London has never been one to turn down a party and once again the city is raising its tankards to celebrate Oktoberfest, but just how did this German-rooted celebration come about?
Who would’ve thought that a marriage and horse racing would have sown the seeds for this festival? In 1810, King Louis I of Bavaria married Princess Therese von Sachsen-Hildburghausen (yeah we had a hard time pronouncing that as well!) and the new royal family invited the citizens of its state capital Munich to attend the wedding celebration. It proved to be so popular, that it turned into an annual celebration for the people and when it came for the 1818 iteration of the festival, the first carousel and two swings were set up as the choice of amusement parks was very sparse and small beer stands were set up for visitors to quench their thirst. The number of beer stands grew rapidly and by 1896, the humble beer stands were replaced with towering tents capable of holding thousands of drinkers and were backed by breweries. The remainder of the festival site was taken up by a fun-fair. The range of carousels offered was already increasing rapidly in the 1870’s as the fairground trade continued to grow and develop in Germany.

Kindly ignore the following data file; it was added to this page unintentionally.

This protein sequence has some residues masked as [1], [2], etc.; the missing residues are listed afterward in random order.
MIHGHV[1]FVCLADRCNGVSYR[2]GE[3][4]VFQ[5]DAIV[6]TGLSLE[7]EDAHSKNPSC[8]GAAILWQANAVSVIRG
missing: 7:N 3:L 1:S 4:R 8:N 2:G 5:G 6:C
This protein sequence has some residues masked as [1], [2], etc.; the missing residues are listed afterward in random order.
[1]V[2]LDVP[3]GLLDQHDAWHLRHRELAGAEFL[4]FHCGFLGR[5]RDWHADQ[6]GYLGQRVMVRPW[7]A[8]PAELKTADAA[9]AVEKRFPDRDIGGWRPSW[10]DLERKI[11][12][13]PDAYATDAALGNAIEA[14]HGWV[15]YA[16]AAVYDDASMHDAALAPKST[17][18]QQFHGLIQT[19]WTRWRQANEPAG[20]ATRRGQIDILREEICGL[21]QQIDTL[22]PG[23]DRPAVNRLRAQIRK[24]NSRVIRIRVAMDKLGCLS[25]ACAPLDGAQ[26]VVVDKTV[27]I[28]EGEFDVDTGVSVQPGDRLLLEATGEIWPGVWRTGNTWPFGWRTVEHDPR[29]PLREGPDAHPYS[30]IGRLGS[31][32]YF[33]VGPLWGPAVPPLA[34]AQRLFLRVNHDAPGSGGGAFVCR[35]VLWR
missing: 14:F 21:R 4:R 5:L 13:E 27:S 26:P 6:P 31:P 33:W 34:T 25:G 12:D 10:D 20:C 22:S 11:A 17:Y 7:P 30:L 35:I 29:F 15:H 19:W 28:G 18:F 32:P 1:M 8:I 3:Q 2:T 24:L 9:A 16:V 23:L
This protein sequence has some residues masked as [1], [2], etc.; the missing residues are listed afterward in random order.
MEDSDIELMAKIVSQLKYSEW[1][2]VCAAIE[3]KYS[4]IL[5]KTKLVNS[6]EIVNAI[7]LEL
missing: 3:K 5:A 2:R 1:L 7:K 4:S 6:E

At the start of the 20th Century, the festival was cancelled for the duration of both world wars and from 1950 the celebration has always been opened in the traditional fashion – A twelve-gun salute along with the Mayor of Munich tapping the first keg of beer at 12pm. The Mayor then proceeds to give the first litre of beer to the Leader of the state of Bavaria.
From there, the festival became an international highlight of the calender year, with many foreigners flocking to Bavaria to take part in the wild festivities and subsequently growing reputation and exuberance. For example, in the 1970’s the German gay community organised “Gay Days” at the start of the celebrations. Today, the festival caters to a myriad of different people, such as ‘quiet Oktoberfest’ which was introduced in 2005. The orchestras in the tents only play brass music before the 6pm curfew, when it’s replaced with Schlage pop and electric music and the celebration really lets its hair down.
The 2010 iteration of the event marked the 200th anniversary of Oktoberfest and to mark the occasion, a historische Wiesn (historical Oktoberfest) was announced and started one day before the contemporary celebration. The historical event contained a horse race in traditional costumes and a museum-style tent that gave its visitors insight into what took place during the festivals royal origins.
To put into perspective just how far the festival has come, nearly three Olympic-sized swimming pools worth of beer was served during the 2015 celebration. We hope you’re just as excited to join in the festivities as we are! So let’s raise our glass to the ceiling and shout “Zum Wohl!”
Image credit: TimeOut.com